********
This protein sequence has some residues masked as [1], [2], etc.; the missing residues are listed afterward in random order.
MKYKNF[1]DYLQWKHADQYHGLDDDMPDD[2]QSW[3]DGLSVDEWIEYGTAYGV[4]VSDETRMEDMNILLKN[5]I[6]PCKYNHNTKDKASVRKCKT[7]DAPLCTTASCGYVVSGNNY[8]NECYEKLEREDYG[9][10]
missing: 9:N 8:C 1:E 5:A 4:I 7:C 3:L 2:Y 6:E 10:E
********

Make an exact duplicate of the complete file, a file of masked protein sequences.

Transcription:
This protein sequence has some residues masked as [1], [2], etc.; the missing residues are listed afterward in random order.
MKYKNF[1]DYLQWKHADQYHGLDDDMPDD[2]QSW[3]DGLSVDEWIEYGTAYGV[4]VSDETRMEDMNILLKN[5]I[6]PCKYNHNTKDKASVRKCKT[7]DAPLCTTASCGYVVSGNNY[8]NECYEKLEREDYG[9][10]
missing: 9:N 8:C 1:E 5:A 4:I 7:C 3:L 2:Y 6:E 10:E